Approaches to radiological protection have been evolving, particularly over the past several years. This has been driven by the emergence of modern concepts of and approaches to risk governance, and by calls from within the radiological protection community for the simplification and clarification of the existing system of protection, as based on the recommendations of the International Commission on Radiological Protection (ICRP).
The NEA Committee on Radiation Protection and Public Health (CRPPH) has been very active in developing its own suggestions as to how the system of radiological protection should evolve to better meet the needs of policy makers, regulators and practitioners. One of those suggestions is that a generic concept of "regulatory authorisation" of certain levels and types of exposure to radiation should replace the current and somewhat complicated concepts of exclusion, exemption and clearance. It has also been suggested that by characterising emerging sources and exposures in a screening process leading into the authorisation process, regulatory authorities could develop a better feeling for the type and scale of stakeholder involvement that would be necessary to reach a widely accepted approach to radiological protection.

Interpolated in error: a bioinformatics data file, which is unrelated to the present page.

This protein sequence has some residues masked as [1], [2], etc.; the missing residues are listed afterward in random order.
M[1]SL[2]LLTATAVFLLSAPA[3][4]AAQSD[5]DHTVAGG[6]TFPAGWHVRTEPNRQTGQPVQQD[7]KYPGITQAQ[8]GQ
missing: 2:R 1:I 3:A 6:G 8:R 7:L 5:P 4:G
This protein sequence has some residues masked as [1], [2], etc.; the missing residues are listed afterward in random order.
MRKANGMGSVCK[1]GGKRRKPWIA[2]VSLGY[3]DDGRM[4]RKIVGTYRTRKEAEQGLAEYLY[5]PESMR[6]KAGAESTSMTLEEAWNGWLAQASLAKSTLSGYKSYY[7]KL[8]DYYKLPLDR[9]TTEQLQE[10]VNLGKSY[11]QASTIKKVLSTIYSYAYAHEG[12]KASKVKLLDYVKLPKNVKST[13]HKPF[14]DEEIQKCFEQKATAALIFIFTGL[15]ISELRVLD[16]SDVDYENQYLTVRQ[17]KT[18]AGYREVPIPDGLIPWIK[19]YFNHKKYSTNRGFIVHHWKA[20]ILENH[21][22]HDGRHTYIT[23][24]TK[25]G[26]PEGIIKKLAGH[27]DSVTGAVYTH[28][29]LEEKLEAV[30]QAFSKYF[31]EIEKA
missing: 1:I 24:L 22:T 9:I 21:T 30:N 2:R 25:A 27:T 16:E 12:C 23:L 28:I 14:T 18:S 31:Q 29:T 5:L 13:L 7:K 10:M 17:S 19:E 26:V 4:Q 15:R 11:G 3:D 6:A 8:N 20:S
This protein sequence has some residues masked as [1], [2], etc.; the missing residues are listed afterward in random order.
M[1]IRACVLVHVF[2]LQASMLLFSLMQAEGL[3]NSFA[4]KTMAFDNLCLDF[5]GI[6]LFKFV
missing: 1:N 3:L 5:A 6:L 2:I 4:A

In order to verify that these suggestions would make the system of radiological protection more understandable, easy to apply, and acceptable, independent consultants have "road tested" the CRPPH concepts of authorisation and characterisation. Their findings, which show that applying these concepts would represent significant improvement, are reproduced herein. Specific approaches for the application of the new CRPPH ideas are also illustrated in this report.